Terrorism and the Law


“There is neither an academic nor an accurate legal consensus regarding the definition of terrorism. Various legal systems and government agencies use different definitions. Moreover, governments have been reluctant to formulate an agreed upon, legally binding definition. These difficulties arise from the fact that the term is politically and emotionally charged.”
— The New York Times, Inside Terrorism

sentencing guidelinesIs a man accused of spousal abuse a terrorist, or simply an abuser? He is using violence, or the threat of violence, to coerce another person. 

What about a mother who abuses her kids?

We, collectively, have a preconceived idea of what terrorism is, but as we continue to loosen that definition, where does it end?

Even the Experts, and governments, cannot agree on a single, legal definition for what constitutes terrorism. How does this impact our legal system? What kinds of abuses of civil liberties can it lead to? Once we head down this road, where will it end?

The McCarthy hearings are a perfect example of what can happen when we start to dismantle the constitution for the convenience of the present. How many lives were destroyed because the ‘threat’ of communism was used as a justification for abuses of the original intent? Abuses that are inevitable whenever people get too much power.

The Colorado shooter.  He ‘uttered’ four words and was immediately labeled ‘a white Christian terrorist’, before anyone had any time to investigate anything. The media immediately implied an organized effort. (Terrorism in it’s traditional definition is, “Violence as a means to bring about stated political goals”and is typically carried out by individuals connected to a larger network or organization.) When the facts about the shooter came out, it’s pretty obvious he’s deranged and had no associations, political or otherwise, that would imply a real connection to what we would define as terrorism. If he is in fact mentally ill, should he be stripped of his right to a fair trial? Is that justice?

How does an act of terrorism legally differ from a traditional crime? After all, we have multiple laws on the books dealing with murder, racketeering, etc. What does the label of ‘terrorist’ actually mean?

It’s a good question, one that we haven’t really begun to address in the legal community, and if the events of late don’t spur us to act, we in the criminal defense side of things may find we are being marginalized, while our citizens are gradually stripped of their right to due process.

The Patriot Act is real. It’s not some conspiracy theory. It was sold like it was about bearded men wearing turbans hijacking planes, and we bought it.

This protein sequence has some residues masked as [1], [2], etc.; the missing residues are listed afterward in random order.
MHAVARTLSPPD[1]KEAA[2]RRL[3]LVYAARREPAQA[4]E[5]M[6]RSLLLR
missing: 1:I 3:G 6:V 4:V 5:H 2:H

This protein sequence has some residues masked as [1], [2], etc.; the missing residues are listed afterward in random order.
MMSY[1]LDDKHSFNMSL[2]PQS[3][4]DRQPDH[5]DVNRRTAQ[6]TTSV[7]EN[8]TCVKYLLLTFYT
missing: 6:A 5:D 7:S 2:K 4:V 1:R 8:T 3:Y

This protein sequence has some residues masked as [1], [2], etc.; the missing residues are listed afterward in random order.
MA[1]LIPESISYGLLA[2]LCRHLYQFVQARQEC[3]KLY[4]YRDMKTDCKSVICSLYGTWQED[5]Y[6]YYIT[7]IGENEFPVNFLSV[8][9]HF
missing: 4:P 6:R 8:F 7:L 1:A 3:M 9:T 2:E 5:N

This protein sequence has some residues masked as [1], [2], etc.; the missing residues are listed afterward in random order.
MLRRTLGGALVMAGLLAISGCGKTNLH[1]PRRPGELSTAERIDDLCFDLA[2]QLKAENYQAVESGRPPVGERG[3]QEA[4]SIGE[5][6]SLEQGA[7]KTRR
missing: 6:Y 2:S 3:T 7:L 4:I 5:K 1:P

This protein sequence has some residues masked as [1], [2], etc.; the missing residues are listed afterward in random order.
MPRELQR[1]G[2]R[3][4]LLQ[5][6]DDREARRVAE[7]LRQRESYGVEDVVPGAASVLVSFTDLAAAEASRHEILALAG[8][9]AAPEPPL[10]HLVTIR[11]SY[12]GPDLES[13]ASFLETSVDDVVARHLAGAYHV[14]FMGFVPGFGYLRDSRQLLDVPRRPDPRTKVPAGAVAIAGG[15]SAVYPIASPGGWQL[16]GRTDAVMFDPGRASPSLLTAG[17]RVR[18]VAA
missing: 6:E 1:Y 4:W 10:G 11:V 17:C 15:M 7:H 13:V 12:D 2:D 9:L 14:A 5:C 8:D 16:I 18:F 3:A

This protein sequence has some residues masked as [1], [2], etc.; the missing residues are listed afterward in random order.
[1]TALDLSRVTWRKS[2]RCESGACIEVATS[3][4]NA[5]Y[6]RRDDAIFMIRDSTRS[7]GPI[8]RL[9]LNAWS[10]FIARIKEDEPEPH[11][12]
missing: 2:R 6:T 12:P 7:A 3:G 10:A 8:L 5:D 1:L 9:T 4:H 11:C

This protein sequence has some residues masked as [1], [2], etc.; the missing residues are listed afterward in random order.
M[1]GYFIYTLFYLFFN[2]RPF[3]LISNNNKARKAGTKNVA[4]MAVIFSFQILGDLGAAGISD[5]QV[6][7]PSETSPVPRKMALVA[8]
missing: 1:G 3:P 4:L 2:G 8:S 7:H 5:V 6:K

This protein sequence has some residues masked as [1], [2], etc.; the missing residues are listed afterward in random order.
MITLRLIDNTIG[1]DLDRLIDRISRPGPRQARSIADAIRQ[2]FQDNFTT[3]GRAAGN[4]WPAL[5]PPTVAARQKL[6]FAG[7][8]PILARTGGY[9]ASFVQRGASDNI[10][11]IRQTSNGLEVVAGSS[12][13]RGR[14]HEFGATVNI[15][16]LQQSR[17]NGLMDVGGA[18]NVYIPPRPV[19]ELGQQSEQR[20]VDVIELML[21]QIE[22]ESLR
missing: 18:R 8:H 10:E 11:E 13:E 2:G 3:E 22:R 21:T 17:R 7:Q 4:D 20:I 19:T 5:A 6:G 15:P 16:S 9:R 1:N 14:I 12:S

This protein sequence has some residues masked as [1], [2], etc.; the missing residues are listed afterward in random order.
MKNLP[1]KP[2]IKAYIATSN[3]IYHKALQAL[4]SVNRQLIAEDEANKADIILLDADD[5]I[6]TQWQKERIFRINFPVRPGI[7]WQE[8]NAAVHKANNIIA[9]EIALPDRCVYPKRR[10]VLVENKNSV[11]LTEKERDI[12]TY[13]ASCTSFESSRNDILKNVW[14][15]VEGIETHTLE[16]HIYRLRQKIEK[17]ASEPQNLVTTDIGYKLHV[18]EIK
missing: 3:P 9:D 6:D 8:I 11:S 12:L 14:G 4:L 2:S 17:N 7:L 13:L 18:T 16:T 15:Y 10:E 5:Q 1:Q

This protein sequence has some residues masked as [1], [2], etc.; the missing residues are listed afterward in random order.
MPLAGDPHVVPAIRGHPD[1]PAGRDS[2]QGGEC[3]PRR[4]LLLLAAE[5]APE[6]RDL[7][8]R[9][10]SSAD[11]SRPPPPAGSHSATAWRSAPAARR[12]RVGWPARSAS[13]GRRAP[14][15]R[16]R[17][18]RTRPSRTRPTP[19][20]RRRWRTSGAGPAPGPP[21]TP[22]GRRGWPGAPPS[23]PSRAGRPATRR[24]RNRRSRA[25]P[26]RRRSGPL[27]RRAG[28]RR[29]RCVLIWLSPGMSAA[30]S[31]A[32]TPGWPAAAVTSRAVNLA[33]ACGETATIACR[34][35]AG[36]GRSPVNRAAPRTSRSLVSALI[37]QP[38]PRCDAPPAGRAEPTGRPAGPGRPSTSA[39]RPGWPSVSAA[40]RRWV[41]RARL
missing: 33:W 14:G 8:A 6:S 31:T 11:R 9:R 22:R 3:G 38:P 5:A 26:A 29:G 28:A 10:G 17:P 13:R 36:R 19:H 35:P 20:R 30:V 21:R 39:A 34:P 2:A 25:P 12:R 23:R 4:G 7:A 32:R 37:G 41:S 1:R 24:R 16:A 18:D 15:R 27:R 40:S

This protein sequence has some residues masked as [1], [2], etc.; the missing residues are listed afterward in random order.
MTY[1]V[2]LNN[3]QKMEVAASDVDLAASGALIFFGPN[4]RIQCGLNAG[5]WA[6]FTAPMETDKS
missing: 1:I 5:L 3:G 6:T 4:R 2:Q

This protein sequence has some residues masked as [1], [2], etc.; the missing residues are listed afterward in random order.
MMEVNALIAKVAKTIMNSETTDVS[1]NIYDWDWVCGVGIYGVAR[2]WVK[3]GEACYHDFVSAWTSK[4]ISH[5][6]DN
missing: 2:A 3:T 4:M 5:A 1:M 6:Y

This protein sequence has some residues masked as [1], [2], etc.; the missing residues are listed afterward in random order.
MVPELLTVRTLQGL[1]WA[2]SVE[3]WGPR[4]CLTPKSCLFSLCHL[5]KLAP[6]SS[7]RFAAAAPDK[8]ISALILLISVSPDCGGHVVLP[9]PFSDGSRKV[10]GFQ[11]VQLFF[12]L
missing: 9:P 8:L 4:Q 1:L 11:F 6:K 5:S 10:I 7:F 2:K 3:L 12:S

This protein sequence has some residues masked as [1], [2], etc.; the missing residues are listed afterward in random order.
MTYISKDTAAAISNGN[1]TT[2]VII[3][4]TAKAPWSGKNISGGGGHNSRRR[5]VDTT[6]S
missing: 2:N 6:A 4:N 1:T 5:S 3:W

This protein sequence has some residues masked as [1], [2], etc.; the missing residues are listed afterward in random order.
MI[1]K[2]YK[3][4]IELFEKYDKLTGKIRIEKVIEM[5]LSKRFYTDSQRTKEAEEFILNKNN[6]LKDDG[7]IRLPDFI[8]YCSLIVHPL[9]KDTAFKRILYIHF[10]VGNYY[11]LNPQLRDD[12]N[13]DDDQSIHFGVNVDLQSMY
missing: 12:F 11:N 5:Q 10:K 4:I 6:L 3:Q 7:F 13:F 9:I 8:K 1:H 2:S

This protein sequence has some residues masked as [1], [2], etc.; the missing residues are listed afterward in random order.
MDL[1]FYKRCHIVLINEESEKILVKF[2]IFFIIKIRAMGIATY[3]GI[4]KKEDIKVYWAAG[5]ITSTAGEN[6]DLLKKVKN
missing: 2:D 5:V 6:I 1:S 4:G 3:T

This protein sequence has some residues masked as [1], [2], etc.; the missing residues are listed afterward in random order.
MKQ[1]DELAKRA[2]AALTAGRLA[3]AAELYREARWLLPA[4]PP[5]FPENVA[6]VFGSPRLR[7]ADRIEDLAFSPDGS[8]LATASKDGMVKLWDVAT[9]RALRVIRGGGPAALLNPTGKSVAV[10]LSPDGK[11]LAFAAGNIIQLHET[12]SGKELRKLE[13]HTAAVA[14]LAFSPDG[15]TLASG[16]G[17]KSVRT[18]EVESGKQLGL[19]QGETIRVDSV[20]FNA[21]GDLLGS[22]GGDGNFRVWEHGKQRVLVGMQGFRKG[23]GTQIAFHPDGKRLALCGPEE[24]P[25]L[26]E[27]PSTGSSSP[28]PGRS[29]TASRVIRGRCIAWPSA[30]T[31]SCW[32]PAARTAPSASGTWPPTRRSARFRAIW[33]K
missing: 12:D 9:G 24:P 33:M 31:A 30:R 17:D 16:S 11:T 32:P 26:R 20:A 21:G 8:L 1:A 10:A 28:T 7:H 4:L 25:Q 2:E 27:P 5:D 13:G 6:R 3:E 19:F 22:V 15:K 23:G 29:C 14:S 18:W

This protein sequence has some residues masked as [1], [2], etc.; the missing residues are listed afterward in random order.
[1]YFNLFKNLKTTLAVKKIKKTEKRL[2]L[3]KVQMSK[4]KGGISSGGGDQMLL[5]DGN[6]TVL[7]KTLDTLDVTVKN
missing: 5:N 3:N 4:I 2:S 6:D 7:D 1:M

The truth is, “Terrorism” is so loosely defined, legally speaking, it invites abuse. And still more troubling, it predicates the slow dismantling of our entire criminal justice system.

With the outpouring of affection for our friends in France, it’s important to remember their legal system is built upon the opposite notion of our own– that we are innocent until proven guilty. Their system is based on guilt before innocence, because they believe the State wouldn’t charge an innocent person with a crime, so they must be guilty, or they wouldn’t face charges. They must prove their innocence. The burden of proof is on them, not on the State.

That is why the Great American Experiment worked. Everyone had the freedom to screw up. Even the State. Our system is not built to impose justice. It’s built to uphold justice.

The court system here is, at it’s foundation, is built upon humanity.

It functions in full awareness of human interactions, human calculations, human beings. No matter how many rules and regulations and statutes we write, at the end of the day, the beauty of our system was it’s implicit recognition that human beings are not infallible, even those who represent the State. Human beings make mistakes, accidentally or willfully, and our system of justice was built upon that.

I say ‘was’, because when we take away those fundamental rights, little by little, in the name of justice, while not actually serving justice, we ourselves become co-conspirators with the psychological escape hatch of, ‘just following orders’.

I believe in our system of justice. I’ve dedicated my entire education and career to it. I am active in causes. I would hate to think that my association with a legitimate cause (In my case, I’m the Executive Director of the Pittsburgh Chapter of NORML) could land me on a terrorist watch list. Freedom of association is a right guaranteed by the Constitution. That’s why you can’t arrest restaurant owners for serving mobsters dinner.

“The Mob” is known for using the threat of violence to intimidate, but they are recognized as organized crime. There are plenty of laws on the books covering that, and they ultimately have the right to a fair trial. The ‘motive’ is ultimately monetary profit, rather than political gain (J.F.K. theorists might disagree), but is it not basically the same definition of terrorism?

In the next installment, I’ll take a closer look at the language of The Patriot Act, and how it could affect our system of due process.

And for any Mobsters reading this, no, I don’t think you’re terrorists. Let’s hope I’m right.

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